You Are what you read

Have you heard “You are what you eat?”

Well, since books are brain food that feed our inner selves, “you are what you read” should make perfect sense.

Humans are amazing creatures, you know? We not only are very adaptable, but we can learn from other’s experiences.

There are historians and anthropologists who think that the reason Indo Europeans conquered the limits of their possible world was because they told really good stories. Mostly long sagas, describing the great deeds of their ancestors and their tribe. Even if it wasn’t their tribe, and they were just aggregating to it.

But culture was transmitted through those stories (like a virus) and everyone wanted to be indo-European. And convinced themselves they were.

And this is the point: You are what you read.

I know very few, hard-core devotees of horror who are happy people. And most devotees of post-apocalyptic are steering a course for something like that.

Think about it. No, seriously. Think about it a moment.

You live through the experiences of the characters. Fiction is a brain hack that gives you the benefit of lived experiences you never had.

Sure, it’s also fun, but don’t be mistaken about what else it is.

I’m now at that age where memory becomes unreliable. Not just in the sense of “where did I put my keys” (I can and have lost things in a completely empty room, while doing remodeling. Which is why I own something like 10 hammers.) More in the sense of “did this happen, or did I see it/read it somewhere.”

It’s usually trivial stuff, since I try to be awake for my own life, having decided to do so when I was 18. But for instance, I can’t remember if the marching cadence “I don’t know but it’s been said, Navy wings are made of lead; I don’t know but I’ve been told, Air Force wings are made of gold” is something I heard when I was teaching at the air force base, OR if I read it in a book. Stuff like that is slippery.

Because when you read things, and you’re really in it? You’re living it. It goes in your brain as part of your lived experience.

People have found in studies that humans frequently confuse books and movies for things they lived.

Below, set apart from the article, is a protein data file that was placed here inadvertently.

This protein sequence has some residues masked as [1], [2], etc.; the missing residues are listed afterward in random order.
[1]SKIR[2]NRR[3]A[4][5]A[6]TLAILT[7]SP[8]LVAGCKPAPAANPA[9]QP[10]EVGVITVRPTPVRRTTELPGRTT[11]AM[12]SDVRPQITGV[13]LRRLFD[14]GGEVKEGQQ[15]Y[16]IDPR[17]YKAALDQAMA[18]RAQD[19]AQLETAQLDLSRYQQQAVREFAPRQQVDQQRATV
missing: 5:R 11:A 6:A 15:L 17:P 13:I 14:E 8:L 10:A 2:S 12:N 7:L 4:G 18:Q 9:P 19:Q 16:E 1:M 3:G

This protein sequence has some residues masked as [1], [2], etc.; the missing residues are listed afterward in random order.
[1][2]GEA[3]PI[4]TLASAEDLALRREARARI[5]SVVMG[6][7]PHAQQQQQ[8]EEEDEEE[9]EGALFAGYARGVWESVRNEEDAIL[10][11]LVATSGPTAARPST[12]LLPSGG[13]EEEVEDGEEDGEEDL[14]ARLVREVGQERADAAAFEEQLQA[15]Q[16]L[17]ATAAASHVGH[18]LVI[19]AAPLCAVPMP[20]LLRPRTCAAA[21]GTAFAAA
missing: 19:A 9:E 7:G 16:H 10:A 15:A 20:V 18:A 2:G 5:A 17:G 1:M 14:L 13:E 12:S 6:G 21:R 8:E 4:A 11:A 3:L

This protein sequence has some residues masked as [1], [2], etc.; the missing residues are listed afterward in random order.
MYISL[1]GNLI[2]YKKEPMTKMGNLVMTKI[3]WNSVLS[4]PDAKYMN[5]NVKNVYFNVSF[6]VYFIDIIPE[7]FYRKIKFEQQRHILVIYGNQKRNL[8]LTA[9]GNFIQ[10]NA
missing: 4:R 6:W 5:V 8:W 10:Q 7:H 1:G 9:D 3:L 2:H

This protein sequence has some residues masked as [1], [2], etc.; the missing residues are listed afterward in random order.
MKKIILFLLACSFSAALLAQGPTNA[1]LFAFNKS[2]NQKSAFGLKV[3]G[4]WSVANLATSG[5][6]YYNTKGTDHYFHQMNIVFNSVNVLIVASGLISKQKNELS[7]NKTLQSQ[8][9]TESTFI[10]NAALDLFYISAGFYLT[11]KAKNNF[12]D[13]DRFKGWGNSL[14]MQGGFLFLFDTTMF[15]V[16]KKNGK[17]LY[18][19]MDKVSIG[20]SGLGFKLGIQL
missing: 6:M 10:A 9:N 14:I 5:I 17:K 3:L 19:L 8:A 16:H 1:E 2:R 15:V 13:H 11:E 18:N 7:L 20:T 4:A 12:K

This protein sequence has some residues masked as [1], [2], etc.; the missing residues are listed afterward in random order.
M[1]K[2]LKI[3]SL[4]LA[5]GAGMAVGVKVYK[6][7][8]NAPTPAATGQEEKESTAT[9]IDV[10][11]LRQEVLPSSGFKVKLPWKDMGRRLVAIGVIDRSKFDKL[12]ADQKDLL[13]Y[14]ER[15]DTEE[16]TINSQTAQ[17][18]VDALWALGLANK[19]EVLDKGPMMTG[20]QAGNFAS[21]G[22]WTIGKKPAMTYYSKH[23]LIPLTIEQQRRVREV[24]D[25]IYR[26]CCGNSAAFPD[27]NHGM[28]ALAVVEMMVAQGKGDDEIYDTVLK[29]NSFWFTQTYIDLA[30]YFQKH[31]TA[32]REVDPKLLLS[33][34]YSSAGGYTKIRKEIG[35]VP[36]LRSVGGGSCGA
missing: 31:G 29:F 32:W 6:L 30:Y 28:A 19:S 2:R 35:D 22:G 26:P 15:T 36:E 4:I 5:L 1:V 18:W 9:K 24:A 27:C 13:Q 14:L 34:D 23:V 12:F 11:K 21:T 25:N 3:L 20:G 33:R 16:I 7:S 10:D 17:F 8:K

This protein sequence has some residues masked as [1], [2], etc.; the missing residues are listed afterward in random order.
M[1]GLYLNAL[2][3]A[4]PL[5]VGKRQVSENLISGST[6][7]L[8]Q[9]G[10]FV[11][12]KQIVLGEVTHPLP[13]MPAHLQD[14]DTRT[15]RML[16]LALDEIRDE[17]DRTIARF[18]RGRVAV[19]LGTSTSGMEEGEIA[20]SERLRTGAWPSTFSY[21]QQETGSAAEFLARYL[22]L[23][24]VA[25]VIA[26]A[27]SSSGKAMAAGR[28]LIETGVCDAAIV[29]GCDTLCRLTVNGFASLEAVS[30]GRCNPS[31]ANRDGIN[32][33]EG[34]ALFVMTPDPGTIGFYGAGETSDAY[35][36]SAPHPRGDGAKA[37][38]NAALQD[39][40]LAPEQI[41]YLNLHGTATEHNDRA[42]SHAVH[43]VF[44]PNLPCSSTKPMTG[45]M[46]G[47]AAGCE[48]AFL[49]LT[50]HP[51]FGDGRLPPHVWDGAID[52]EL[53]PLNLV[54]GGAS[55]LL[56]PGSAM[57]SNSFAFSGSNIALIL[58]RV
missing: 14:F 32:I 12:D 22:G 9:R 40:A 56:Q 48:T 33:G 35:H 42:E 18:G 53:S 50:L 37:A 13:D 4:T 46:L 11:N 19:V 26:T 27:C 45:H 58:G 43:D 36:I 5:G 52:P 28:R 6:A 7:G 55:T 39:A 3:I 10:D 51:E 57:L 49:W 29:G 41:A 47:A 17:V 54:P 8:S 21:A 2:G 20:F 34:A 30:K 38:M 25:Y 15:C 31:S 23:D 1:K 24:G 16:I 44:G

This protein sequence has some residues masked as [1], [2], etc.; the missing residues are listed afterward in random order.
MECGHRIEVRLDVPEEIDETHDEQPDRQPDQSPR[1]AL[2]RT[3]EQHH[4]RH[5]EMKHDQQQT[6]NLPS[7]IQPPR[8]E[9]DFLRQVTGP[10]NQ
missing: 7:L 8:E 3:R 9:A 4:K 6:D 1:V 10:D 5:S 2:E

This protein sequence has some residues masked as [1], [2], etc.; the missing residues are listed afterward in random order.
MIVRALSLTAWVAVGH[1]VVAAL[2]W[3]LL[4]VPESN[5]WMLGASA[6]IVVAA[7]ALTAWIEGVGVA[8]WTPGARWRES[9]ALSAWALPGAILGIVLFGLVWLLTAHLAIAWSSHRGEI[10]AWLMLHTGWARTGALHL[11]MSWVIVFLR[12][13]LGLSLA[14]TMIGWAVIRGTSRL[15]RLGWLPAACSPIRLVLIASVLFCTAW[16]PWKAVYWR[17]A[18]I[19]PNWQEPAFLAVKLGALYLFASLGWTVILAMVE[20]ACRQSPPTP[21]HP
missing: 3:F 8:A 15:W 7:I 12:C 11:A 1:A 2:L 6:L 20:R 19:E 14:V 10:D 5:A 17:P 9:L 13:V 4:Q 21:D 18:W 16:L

The problem, of course, is that books and movies aren’t. They’re not even — by and large — someone’s lived experience. They’re an intellectual construct, sometimes coming from someone’s experience, sometimes merely from the exigencies of the “puzzle” that informs the book.

What do I mean by that? Well, for a post apocalyptic story, danger and scarcity are going to be there, even if the author never experienced them. It’s part of the setting and in setting up the ‘puzzle’ you have to put them in. (Puzzle because all good books have something that has to be solved.)

So what happens when you absorb a lot of horror, or a lot of post apocalyptic, or whatever?

You start to think within the parameters of what is, to your back brain, “lived experience” and not just that but your most common lived experience.

Most horror fans I know (by which I mean people that read almost exclusively and obsessively horror) become paranoid, convinced that everyone is out to get them, and also absolutely sure that whatever they do will end up in disaster.

I’d almost call John Ringo’s Black Tide books anti-post apoc, because while it is post apoc, not only the characters survive, but society gets rebuilt. So it’s very uplifting in a tight place, which is where we were when we read it.

But still, how many people who are fans of that series reacted to the covidiocy with more alarm than warranted, because they had “killer plague” in the back of their minds. In fact, how much of the overreaction was the result of people liking post-apoc so much in the last few years?

Humans can survive almost everything, because they adapt. But what happens when they’re adapting to something that’s not true?

What about politically correct fiction who makes it a point of having all the right victims, and demonizing people in flyover country?

Remember the guy who used to comment here, but instead of asking us about Liberty Con went and asked the left — the people who read the same fiction with the same flaws; heck, the people who write it — if it was safe for him to attend, given that he’s gay and in an interracial same sex marriage.